As a techer with a major in social science, I might ask you sometimes a question or two about history, culture or food. :) It's fun to know other people and cultures through food. I once made an Ethiopian student taking his PhD in my university smile. He was alone and I ask him if he was a French teacher and he said a no, a FIRM NO! Then I asked him where is he from and he said Ethiopia, so I said "Wow! Do you make and eat injera here?" and he flashed a huge smile. Then I said again "I know you you sometimes make it as a plate and you eat it with doro wat." he smiled again this time much bigger. He said he never thought that someone outside his country will know something about their culture. I even studied simple Amharic (Ethiopia's official language which is so difficult for me) greetings and greeted him whenever I saw him and with that we became friends during his stay in the university. Well, I only learnt about injera here so thanks a lot TFL!

Feeling more than contented, we just bought some KFC which is my favorite fried chicken of course with some rice and lots of gravy (I hope you don't find it strange, I think it's only here where it is done!) and some ice cream (again with strange flavours!) for a simple celebration.

It was what I ate too during the 12 grueling hours of the exam.

And some mangoes just harvested today!

God blessed me with another year in my life and I am very thankful for it along with all the blessings that I have received this year. Thank you TFLers! I hope you enjoyed this post as much as I did!

PalwithnoovenP's picture

There are 2 reasons why I am celebrating!

First is, it's my dad's 72nd birthday and second is...

The one who is typing this post that you are currently reading is NOW a PROFESSIONAL LICENSED TEACHER!!!

Yay! I really did not expect this. Various sources state that the Licensure Exam for Teachers is the most difficult licensure exam in our country. Yes, more difficult than exams for physicians, lawyers, architects and engineers! In fact it has the lowest passing rate about 10-20% for elementary and 20-46% for secondary level. Very far from the 60++% for physicians. It is not because the students are not good but because the exam is extremely difficult; it has the widest coverage based on the professional qualities of a teacher and almost all items are situational with all options having equal probability so each requires careful analysis. The moment  I left the examination room, I really conditioned myself that I will not pass because I had to rely most of the time on my gut feeling and maybe only close to 10% of the items were taught in school. But I prayed and prayed and the Almighty with His greatness and goodness granted me my license. I really don't know how to translate this but walang pagsidlan ang galak ko!  All of the hardships and sacrifices of mine and my parents are so worth it. They paid off. My dream is now in my hands.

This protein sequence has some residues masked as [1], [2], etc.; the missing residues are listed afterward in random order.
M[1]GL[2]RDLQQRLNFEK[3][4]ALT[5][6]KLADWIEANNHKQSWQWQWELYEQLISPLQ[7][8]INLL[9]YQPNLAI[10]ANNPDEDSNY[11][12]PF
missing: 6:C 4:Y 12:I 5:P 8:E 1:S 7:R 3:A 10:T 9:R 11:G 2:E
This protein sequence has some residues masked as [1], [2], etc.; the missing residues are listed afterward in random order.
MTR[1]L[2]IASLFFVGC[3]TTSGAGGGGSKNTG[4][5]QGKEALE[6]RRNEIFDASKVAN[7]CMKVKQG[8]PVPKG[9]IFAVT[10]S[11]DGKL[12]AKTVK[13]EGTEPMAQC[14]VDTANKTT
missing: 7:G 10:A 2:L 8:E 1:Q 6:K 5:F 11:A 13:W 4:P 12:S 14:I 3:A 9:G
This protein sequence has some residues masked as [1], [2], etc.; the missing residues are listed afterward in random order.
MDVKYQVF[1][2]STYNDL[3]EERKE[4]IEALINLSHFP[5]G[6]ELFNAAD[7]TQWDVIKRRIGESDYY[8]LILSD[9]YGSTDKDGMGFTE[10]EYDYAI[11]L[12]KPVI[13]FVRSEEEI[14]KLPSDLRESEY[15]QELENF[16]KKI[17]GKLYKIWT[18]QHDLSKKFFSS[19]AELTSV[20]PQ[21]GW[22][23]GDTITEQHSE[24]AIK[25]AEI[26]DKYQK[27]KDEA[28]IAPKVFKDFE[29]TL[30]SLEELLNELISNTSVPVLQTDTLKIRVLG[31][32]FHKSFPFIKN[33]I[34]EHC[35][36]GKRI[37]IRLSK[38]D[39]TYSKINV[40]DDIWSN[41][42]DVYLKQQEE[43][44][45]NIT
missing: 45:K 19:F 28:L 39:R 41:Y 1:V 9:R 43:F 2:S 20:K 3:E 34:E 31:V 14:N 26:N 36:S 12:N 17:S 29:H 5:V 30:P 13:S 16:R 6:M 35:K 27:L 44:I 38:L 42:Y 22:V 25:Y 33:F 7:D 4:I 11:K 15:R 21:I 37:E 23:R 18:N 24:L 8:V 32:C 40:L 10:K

I'm really sorry if this post is getting too long but I'm just extremely happy and overwhelmed and still can't believe that I can now legally practice the profession.

So I made the fruit cake a week ago as a surprise for my dad. I know it is not commonly eaten this time but its really one of the cakes that we adore, in fact maybe more than chocolate cake and we make sure to buy at least one once it is available in store. Some fruitcakes use honey and taste more delicate but I grew up with the darker bolder kind made with molasses so that's what I made, hence their dark color. I made them into smaller cakes instead of a single big cake because, a full fruitcake requires so much in preparing the tin so it will not burn in the long bake. If it has a high risk of burning in a standard oven, what more in the clay pot over a wood fire! I have no plans to burn all of that expensive fruit.

This fruitcake is a simple one: golden and dark raisins and candied orange and lemon peel soaked in dark rum for 3 days and sunflower seeds. I know some folks age their fruit in liquor for a year but that's the only time I have, still better than no soaking at all. I used sunflower seeds because they're cheaper and taste a little like walnuts to me and I don't have to chop them to disperse them evenly in the cakes. If I had the money and they were available, I would also put candied cherries, candied pineapple, pecans, and walnuts.

As simple as the fruit mix may seem, these cakes are loaded with fruit! I almost the thought that I did not have enough cake batter to hold them! It has 600+g of fruits and seeds for just over a cup of flour! As little as they may look, they are quite heavy and dense and took a full hour to bake.

This is them hanging out in their "oven".

I made 2 batches: one with only the fruits and one with spices namely cinnamon, nutmeg, and cloves, I didn't put ground ginger in fear of my fruitcakes tasting like pumpkin pie. I also took one from each batch, poke holes all over them and fed them with alcohol to at least age for a week. I aged them in the fridge because I live in a hot climate and it is still summer now.

Here is how they look like on the second day.

And after a week, I don't know if it's the light but they seem darker.

Here are some of them up close. The tops are shiny which we never seem to observe in commercial fruitcakes.

One from the plain batch.

One from the spiced batch.

The plain fruitcake that's fed with alcohol.

The spiced one fed with dark rum. It's the heftiest of the batch!